Here is an exciting and innovative approach to financing original works of sacred art. It comes from the recently formed John Paul II Foundation for Sacred Arts.
It is a free market approach in which artists are motivated to create work of sufficient quality that it will fulfil its purpose fully, which means that it will connect with congregations in their worship. If he fulfils both of these criteria, then through this system, he will generate enough return that he will have more than a living wage.
Instead of a traditional endowment or commission model, the Foundation partners with artists in an entrepreneurial venture to fund a given project at cost. This format makes funding sacred art financially accessible to donors of all levels. Grants are crowd-funded and paid in installments throughout the creative process to pay the artist’s material costs and living expenses. Upon its completion, the artist retains primary ownership of the work, while the Foundation enjoys a share in the proceeds of any sale of the work, associated prints, or revenues from displaying the work.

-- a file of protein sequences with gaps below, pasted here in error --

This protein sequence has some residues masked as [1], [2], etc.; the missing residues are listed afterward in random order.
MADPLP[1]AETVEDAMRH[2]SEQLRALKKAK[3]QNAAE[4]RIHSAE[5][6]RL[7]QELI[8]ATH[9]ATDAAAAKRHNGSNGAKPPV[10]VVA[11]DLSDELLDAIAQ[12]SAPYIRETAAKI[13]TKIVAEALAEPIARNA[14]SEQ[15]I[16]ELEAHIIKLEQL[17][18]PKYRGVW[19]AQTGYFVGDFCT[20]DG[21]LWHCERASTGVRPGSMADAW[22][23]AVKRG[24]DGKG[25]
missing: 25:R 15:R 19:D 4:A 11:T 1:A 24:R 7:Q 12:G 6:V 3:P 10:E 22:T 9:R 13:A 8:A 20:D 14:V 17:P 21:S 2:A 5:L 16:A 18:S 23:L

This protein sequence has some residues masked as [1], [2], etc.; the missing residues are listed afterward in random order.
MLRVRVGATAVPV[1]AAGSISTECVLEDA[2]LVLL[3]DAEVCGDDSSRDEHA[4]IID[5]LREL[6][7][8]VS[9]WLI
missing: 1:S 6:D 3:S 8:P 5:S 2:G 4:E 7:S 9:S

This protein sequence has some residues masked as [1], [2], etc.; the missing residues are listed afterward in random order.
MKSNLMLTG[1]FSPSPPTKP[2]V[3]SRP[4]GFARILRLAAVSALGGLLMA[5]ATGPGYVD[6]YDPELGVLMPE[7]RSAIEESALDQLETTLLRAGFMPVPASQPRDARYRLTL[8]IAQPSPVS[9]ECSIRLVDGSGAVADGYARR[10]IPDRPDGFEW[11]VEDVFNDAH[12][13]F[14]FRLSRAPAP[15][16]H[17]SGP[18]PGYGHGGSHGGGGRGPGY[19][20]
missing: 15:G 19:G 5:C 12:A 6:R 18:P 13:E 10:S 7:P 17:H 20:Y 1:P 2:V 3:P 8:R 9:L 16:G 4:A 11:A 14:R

The great strength of this, is that once the artist is selected for crowd-funding, he is still not guaranteed success. The funding will only come if the crowds are interested, so to speak. In other words, it must appeal to large numbers of ordinary, non-elites as well.
This is the ultimate test of beauty – it appeals to the cognoscienti and hoi polloi alike. As Benedict XVI said in A New Song to the Lord (p123): “It is precisely the test of true creativity that the artist steps out of the esoteric and knows how to form his or her intuition in such a way that the other – the many – may perceive what the artist has perceived.”
This is saying that while all that is popular is not beautiful; all that is beautiful will be popular (provided enough people are exposed to it). Therefore, the judges who consider its appropriateness for sacred art must consider also whether this is likely to connect with congregations. If they get it wrong and no one wants to fund it, they won’t make the same mistake twice! It is, in part at least, self-selecting.
Some artists may still argue that they won’t be able to access this funding unless they can first jump through the hoop of judges’ selection. This is true. But if that happens to you…start your (Read More)